KINGSTON, R.I. – May 14, 2009 – Valerie Sahakian took her first college courses when she was just 11 years old. On May 17, as a mature 18-year old, she will receive a bachelor’s degree in math from the University of Rhode Island as the year’s youngest graduate.
A resident of Smithfield, Sahakian said that she was surprisingly comfortable entering that first biology classroom at Rhode Island College.
“The age difference between me and the other students didn’t really bother me,” she said. “Until that point, I hadn’t really been challenged in school, so I thrived on it. It was really enjoyable to learn something new, and it was exciting to have a faster pace.”
Sahakian had been enrolled in public and private schools through sixth grade, when her parents began to homeschool her. Soon after, RIC biology professor Lloyd Matsumoto introduced her to college coursework to see if she was ready for it. She was.
“For me, it was a drive to learn and a desire for more information and more learning experiences,” Sahakian said. “I wasn’t really satisfied with school before, because I didn’t enjoy it when my curiosity was suppressed. My biggest concern with my first courses was taking notes and making sure I had all the information, because I hadn’t had to take notes before.”
She quickly fell in love with math, a subject she had always enjoyed working on at home with her father, an engineer. “Math was something that I always felt comfortable with, something I could always fall back on. It wasn’t always easy, but it was worth the effort.”
When she enrolled full-time at the University of Rhode Island in the fall of 2007, she also took an interest in the study of geology. “I’ve always loved earth sciences and nature,” she said. “My brother and I would take off into the woods, and things in the natural world fascinate me. It’s interesting to me how everything in nature is all so dynamic and fits together.”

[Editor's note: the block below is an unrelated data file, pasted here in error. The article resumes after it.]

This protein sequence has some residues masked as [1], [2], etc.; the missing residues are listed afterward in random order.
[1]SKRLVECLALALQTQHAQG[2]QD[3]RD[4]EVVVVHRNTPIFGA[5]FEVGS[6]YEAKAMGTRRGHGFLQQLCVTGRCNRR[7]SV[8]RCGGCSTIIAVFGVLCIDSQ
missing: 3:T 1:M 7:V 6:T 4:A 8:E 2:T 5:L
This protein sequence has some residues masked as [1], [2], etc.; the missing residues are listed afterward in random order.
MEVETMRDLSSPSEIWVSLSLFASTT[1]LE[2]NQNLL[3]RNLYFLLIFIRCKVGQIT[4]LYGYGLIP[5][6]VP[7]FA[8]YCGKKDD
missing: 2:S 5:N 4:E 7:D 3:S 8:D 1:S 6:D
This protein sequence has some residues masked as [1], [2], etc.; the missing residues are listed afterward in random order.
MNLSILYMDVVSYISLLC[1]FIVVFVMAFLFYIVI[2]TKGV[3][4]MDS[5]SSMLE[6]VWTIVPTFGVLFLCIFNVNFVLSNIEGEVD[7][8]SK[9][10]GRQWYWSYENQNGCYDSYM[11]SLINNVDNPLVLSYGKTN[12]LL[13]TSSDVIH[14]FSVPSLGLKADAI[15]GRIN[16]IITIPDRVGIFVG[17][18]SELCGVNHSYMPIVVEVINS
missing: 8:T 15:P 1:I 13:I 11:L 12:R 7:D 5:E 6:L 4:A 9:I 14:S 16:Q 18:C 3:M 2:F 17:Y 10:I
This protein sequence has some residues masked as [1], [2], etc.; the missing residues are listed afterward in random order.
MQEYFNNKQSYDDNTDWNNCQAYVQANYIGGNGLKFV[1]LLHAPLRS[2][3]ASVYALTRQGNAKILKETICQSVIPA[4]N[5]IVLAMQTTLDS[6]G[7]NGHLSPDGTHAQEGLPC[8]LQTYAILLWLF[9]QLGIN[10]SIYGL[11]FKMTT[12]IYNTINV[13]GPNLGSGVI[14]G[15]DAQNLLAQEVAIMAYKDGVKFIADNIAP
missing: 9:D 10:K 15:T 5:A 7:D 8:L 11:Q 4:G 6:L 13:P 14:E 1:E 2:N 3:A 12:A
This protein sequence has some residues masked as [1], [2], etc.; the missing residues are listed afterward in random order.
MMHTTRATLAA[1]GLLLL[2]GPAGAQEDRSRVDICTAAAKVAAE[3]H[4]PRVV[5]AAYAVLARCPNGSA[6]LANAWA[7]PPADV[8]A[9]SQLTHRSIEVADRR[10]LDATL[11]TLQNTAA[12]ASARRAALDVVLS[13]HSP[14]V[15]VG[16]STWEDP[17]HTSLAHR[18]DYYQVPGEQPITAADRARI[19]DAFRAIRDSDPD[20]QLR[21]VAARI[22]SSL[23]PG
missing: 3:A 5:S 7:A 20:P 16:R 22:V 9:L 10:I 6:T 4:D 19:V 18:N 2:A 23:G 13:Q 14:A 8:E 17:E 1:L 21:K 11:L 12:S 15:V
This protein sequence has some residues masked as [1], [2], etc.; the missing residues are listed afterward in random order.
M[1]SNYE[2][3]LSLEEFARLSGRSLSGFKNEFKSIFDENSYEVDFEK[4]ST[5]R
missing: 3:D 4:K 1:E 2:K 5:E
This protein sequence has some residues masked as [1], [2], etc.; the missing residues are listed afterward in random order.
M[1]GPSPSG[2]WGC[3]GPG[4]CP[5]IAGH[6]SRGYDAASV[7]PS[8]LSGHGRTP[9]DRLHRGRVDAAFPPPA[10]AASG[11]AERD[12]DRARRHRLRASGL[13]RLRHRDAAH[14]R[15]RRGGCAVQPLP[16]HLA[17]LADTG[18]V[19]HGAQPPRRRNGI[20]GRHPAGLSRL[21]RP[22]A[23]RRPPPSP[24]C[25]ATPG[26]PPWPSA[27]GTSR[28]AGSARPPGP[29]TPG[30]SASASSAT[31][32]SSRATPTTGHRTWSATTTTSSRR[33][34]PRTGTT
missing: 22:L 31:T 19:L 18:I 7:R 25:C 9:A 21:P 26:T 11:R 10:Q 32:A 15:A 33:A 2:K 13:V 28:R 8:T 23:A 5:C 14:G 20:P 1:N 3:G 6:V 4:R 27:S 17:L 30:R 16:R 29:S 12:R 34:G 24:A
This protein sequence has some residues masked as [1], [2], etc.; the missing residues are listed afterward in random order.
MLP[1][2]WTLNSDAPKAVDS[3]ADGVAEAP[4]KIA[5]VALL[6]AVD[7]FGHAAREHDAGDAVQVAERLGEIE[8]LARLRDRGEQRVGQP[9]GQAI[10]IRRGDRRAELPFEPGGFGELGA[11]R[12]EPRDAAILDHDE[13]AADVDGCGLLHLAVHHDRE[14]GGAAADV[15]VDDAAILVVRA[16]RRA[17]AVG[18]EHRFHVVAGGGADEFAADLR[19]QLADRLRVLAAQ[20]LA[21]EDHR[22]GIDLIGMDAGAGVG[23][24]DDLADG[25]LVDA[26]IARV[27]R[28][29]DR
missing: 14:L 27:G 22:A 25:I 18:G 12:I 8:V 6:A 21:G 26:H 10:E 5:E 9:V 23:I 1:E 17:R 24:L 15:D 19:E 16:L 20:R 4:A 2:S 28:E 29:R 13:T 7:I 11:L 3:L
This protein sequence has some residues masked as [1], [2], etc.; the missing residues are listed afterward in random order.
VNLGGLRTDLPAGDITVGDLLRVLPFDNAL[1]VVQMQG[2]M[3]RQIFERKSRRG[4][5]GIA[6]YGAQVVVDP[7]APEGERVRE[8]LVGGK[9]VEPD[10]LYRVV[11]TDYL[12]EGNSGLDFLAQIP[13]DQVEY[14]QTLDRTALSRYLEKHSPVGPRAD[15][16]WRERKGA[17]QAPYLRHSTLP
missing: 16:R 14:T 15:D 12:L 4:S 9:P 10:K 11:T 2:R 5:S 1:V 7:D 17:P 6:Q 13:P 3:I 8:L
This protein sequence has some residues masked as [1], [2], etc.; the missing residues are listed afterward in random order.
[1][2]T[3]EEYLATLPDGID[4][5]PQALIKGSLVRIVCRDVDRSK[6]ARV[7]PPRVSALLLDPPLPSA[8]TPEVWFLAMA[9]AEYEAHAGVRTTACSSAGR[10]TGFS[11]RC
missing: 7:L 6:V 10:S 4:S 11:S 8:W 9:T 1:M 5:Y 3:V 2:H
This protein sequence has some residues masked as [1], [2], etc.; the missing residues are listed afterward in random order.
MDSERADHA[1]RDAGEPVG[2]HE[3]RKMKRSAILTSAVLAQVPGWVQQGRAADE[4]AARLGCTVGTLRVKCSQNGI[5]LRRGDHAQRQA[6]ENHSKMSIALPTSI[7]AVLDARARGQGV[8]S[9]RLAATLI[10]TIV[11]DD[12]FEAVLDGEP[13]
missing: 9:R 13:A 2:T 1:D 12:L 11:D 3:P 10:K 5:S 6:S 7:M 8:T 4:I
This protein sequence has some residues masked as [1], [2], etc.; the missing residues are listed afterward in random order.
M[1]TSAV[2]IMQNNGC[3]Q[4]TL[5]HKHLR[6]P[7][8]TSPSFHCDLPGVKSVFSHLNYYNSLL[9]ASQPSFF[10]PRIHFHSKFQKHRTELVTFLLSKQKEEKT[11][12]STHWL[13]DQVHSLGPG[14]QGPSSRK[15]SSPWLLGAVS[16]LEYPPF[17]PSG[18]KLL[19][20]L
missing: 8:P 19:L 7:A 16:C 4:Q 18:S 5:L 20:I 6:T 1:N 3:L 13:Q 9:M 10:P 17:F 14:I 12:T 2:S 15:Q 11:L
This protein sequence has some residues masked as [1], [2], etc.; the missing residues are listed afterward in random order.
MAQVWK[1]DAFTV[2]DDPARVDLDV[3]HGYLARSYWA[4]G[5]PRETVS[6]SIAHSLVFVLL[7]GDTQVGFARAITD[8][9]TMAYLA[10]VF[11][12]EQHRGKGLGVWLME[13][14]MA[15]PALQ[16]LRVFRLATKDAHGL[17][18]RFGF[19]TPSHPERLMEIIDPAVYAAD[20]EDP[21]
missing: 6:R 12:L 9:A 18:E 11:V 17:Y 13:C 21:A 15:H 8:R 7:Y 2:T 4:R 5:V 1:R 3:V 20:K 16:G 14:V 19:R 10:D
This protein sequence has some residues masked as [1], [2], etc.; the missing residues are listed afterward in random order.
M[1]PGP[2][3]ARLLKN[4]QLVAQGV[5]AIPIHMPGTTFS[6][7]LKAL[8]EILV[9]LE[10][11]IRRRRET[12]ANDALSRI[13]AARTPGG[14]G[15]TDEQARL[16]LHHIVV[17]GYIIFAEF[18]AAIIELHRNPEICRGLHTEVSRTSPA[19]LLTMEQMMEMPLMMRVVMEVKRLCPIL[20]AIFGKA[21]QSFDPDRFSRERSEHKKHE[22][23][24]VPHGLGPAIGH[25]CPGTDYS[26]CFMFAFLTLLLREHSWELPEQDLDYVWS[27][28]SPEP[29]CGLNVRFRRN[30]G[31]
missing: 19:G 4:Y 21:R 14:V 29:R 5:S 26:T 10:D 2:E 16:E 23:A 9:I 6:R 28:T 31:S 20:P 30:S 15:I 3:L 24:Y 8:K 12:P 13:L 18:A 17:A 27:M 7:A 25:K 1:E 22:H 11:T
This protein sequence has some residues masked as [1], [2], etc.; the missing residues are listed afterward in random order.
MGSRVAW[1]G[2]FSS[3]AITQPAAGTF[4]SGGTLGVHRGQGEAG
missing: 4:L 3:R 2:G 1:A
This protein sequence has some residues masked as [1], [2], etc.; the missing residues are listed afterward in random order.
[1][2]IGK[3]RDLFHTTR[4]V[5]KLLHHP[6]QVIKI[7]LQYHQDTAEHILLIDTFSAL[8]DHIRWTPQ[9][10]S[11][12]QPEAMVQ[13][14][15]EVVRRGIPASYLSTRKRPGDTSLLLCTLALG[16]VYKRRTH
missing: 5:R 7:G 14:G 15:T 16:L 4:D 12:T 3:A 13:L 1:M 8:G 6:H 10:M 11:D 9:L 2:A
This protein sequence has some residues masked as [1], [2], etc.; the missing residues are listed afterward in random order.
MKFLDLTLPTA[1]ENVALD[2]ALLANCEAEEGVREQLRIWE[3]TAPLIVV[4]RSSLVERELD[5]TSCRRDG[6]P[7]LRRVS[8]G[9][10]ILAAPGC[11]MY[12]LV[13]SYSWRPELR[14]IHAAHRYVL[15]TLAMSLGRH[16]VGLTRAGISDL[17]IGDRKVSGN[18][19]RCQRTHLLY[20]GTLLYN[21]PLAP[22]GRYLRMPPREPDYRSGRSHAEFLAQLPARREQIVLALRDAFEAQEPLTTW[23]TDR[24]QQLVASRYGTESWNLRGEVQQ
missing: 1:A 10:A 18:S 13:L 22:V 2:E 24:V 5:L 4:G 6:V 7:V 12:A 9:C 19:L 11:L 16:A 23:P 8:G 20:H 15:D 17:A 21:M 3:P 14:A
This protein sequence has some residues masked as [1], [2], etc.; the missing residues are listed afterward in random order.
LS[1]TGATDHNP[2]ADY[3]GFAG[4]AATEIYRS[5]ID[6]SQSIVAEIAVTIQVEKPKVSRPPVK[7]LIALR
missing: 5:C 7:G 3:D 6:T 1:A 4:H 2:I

In addition to her URI coursework, Sahakian went on backpacking and climbing trips with the University’s Outing Club, participated in an Irish step dancing club, and enjoyed swimming and other forms of dancing.
As a tutor at the URI Academic Enhancement Center, she also learned that she enjoyed teaching. She led math study sessions for students needing extra assistance, prepared lesson plans, and guided group problem-solving activities.
With her undergraduate education behind her, Sahakian is looking forward to enrolling in a doctoral program next fall at the Scripps Institute of Oceanography at the University of California, San Diego, to study geophysics.
“It was a really hard decision, but Scripps has a great reputation, the people I met there were really nice, and it will be great going to a new place on a different coast,” Sahakian said. “I like to stay stimulated and have new things to think about, so I was looking for a discipline that would keep me challenged, and geophysics combines my interest in math with my interest in nature and geology.”
While she is uncertain what her long-term future holds, Sahakian expects it will be a combination of research and teaching. Whatever she decides, there is little doubt that the jumpstart she got on her undergraduate education – and the success she found there — bodes well for the next stages of her career.